Last year Bloomberg Businessweek
, in conjunction with PayScale
, launched "What’s Your College Degree Worth?" The annual ranking of U.S. colleges and universities was based on a new way of analyzing the return on investment of a college education, and it came to a startling conclusion: As investments, most college degrees leave a lot to be desired.
To some readers, the ranking itself left a lot to be desired, so we went back to the drawing board and made several changes to the way we calculate return on investment, or ROI. We increased the number of ranked schools by 25 percent, to nearly 700. And in addition to a 30-year ROI, we calculated a 15-year ROI. But the big change had to do with financial aid. Last year, we used each school’s "sticker price" to determine ROI. We did that again this year, but we also did a second calculation using the "net price," which takes into account the amount of grant aid each school awards. We think the two different calculations more accurately reflect the actual experience of students and their families—those who don’t qualify for financial aid, and those who do.
ROI is a function of two things: how much one spends getting a degree, and how much graduates earn over the course of their careers. PayScale, which collects pay information from individuals who use its online pay comparison tools, examined a huge database of 1.4 million pay reports and information on college costs. It then determined how much graduates of each school earned (after deducting the net cost of their degrees) above the typical pay for a high school graduate over the same period. In a very real sense, this is what a college degree from each institution is "worth" in dollars and cents.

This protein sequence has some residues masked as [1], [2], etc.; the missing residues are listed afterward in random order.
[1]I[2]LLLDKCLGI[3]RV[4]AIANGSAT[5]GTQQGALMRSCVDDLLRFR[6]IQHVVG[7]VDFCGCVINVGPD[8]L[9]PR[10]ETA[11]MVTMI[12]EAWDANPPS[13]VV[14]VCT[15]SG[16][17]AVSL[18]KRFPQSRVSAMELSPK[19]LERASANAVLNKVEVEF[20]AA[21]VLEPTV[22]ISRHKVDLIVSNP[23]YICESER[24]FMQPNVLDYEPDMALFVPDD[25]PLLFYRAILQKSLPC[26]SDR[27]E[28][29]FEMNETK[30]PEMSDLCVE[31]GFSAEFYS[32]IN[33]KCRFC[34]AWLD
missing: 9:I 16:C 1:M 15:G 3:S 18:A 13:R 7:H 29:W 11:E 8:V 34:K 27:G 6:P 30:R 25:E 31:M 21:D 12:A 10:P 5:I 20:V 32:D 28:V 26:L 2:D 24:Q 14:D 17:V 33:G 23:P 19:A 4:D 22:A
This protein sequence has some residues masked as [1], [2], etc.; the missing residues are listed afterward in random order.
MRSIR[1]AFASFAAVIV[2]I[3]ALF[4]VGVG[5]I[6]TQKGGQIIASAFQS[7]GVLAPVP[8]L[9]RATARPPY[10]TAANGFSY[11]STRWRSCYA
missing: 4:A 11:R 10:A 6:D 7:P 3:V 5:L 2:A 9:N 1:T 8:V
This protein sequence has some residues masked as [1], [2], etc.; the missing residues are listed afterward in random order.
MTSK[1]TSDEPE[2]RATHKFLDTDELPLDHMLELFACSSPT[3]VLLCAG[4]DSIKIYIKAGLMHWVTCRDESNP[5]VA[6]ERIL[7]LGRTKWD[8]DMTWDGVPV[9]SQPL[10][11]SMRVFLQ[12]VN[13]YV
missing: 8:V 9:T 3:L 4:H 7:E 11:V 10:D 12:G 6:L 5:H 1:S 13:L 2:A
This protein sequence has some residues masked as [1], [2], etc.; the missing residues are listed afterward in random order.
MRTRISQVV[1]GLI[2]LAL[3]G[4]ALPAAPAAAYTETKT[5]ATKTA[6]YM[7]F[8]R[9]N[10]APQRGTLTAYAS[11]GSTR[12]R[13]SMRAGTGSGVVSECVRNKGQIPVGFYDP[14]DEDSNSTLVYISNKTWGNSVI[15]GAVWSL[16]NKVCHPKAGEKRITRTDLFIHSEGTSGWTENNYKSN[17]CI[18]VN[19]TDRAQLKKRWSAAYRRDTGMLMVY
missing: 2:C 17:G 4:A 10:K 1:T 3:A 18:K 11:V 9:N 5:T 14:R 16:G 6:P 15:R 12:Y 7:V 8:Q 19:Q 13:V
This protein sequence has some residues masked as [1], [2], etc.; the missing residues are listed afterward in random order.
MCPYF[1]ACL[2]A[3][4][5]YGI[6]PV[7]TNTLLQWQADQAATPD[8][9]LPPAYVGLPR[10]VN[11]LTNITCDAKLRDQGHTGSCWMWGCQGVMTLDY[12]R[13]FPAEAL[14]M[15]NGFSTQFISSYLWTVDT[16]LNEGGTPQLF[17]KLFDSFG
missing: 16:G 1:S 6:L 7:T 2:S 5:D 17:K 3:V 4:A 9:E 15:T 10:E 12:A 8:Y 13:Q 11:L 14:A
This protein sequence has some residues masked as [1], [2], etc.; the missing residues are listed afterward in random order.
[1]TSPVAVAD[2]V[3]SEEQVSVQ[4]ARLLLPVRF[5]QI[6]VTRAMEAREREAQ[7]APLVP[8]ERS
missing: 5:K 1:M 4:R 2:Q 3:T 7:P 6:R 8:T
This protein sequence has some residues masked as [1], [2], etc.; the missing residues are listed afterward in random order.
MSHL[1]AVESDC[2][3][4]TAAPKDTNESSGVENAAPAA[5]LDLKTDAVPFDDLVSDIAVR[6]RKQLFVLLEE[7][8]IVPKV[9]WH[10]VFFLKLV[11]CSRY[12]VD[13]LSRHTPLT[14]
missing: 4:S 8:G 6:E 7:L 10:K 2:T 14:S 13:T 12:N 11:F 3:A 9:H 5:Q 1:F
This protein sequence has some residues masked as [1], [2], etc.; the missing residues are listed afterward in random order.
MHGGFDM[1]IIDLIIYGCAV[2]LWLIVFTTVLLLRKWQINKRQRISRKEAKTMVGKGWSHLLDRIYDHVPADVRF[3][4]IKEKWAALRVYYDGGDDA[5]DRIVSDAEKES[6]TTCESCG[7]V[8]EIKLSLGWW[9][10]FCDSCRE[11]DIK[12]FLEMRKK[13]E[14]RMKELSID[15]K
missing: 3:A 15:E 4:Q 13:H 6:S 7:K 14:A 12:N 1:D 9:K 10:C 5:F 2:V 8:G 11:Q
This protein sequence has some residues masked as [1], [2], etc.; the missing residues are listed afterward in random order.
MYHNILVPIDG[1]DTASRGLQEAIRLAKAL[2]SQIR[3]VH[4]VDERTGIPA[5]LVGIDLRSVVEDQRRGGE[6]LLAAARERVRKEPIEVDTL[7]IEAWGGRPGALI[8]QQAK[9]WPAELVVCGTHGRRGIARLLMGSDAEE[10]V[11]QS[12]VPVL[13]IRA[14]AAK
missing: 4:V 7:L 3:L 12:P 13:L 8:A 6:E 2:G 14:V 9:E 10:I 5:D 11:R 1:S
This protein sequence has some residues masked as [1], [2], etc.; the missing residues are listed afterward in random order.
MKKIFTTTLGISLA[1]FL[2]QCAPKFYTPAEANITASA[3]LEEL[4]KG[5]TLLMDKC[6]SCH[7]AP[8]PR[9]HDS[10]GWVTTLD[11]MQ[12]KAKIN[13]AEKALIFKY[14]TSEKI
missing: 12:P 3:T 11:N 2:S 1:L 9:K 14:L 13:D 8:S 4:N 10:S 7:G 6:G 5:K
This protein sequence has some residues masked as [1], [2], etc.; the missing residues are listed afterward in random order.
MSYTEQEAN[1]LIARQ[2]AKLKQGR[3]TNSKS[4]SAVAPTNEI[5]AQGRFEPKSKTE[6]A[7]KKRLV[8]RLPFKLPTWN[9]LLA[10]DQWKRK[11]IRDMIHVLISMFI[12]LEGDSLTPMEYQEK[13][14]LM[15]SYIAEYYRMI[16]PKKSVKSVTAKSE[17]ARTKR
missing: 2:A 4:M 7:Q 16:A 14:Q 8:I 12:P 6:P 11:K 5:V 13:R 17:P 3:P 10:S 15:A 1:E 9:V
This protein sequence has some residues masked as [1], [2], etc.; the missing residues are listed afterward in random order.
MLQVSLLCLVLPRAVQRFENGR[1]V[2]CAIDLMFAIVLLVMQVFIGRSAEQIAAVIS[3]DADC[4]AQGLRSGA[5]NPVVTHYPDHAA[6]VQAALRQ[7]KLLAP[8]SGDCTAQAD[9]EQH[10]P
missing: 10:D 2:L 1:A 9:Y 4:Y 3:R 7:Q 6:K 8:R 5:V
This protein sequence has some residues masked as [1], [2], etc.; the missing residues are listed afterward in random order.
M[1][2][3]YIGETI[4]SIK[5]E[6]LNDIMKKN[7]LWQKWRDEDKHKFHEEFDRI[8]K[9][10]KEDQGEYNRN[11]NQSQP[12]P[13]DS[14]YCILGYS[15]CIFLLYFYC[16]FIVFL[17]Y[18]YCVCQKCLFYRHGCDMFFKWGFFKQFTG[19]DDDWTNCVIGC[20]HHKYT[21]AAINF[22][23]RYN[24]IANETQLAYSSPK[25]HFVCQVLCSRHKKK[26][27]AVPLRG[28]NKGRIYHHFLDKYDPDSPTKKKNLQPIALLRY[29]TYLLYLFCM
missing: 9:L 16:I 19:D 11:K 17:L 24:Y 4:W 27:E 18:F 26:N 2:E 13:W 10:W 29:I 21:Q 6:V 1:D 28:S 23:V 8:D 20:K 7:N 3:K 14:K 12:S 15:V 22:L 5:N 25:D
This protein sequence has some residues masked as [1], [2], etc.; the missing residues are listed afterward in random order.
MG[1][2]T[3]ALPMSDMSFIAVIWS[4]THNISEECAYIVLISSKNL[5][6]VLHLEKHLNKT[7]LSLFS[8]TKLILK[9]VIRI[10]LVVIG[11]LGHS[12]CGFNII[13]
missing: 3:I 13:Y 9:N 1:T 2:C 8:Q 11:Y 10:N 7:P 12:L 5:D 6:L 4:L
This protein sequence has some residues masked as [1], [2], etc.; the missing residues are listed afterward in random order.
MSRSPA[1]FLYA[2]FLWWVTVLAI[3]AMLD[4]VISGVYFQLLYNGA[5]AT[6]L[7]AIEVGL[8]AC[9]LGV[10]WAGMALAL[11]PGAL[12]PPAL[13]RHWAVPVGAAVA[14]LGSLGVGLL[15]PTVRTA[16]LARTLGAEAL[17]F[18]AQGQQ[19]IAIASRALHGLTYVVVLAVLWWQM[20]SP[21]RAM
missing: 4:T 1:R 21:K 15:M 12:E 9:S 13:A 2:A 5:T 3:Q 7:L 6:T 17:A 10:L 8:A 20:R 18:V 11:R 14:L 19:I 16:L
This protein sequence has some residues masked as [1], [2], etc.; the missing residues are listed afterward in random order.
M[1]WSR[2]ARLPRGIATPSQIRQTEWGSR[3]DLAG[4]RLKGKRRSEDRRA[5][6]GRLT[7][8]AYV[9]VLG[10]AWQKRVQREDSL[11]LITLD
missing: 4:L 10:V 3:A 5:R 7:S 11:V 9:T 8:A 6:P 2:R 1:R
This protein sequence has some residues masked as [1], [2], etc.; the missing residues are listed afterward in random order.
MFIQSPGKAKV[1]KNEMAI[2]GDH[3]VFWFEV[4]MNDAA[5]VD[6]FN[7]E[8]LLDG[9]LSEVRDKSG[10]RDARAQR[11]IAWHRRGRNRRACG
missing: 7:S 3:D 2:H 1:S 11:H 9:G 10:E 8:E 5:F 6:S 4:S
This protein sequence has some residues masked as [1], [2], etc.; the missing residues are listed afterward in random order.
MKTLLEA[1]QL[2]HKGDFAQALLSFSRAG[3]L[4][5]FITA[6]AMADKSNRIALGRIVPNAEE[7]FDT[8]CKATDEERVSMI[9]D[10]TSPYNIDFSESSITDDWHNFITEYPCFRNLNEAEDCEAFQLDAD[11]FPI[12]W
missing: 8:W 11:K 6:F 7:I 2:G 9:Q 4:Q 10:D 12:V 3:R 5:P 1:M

Unlike most other rankings of this type, this one takes into account each school’s six-year graduation rate, providing a more accurate way of assessing a school’s ROI. If graduates of two schools earn exactly the same amount over the 30-year study period, after deducting the cost of their degrees, but one has a 90 percent graduation rate and the other graduates only 50 percent of its students, the one with the poor graduation rate will have a much lower ROI, reflecting the diminished likelihood of graduating.
What follows is a state-by-state breakdown of the schools with the best ROI. For each state we list the school with the best ROI and up to three runners-up. For the complete ranking of all 693 schools, check out our interactive table
. For a more detailed description of the methodology and findings, see "College ROI: What We Found"
Note: The ranking was prepared by PayScale and is based on self-reported pay data obtained through its online pay comparison tools; on average, pay reports from about 1,000 alumni from each school were used in the return on investment calculations. Sticker Price is the total cost of attendance (tuition and fees, room and board, books and supplies) for the average length of time required to obtain a bachelor’s degree at each institution for a 2010 graduate. Net Cost subtracts from that amount the average local, state, federal, and institutional grant aid awarded to full-time, first-time undergraduates. Annual Out-of-Pocket Cost includes 2009-10 tuition, housing, books, and other supplies for a student living on campus. Graduation Rate is a six-year rate for the cohort entering in the fall of 2003. Each state’s schools were ranked according to the 30-Year Net Return on Investment, which represents the average earnings of a graduate (in excess of those of a high school graduate) in 2010 dollars after deducting the net cost of the degree and adjusting for the school’s graduation rate. The 30-Year Net Return for Graduates Only is the same figure, assuming a 100 percent graduation rate. Annualized Net ROI is based on the ratio of the earnings gain from a college degree to the cost of the degree; it takes into account the school’s graduation rate and includes wage inflation of 4.3 percent per year. In the PayScale study, state schools are ranked twice, with ROI calculated using in-state and out-of-state tuition. ROI data shown for public schools was calculated using in-state tuition. ROI for public schools using out-of-state tuition can be found here.
Data: PayScale, Integrated Postsecondary Educational Data System, College Board, Bloomberg Businessweek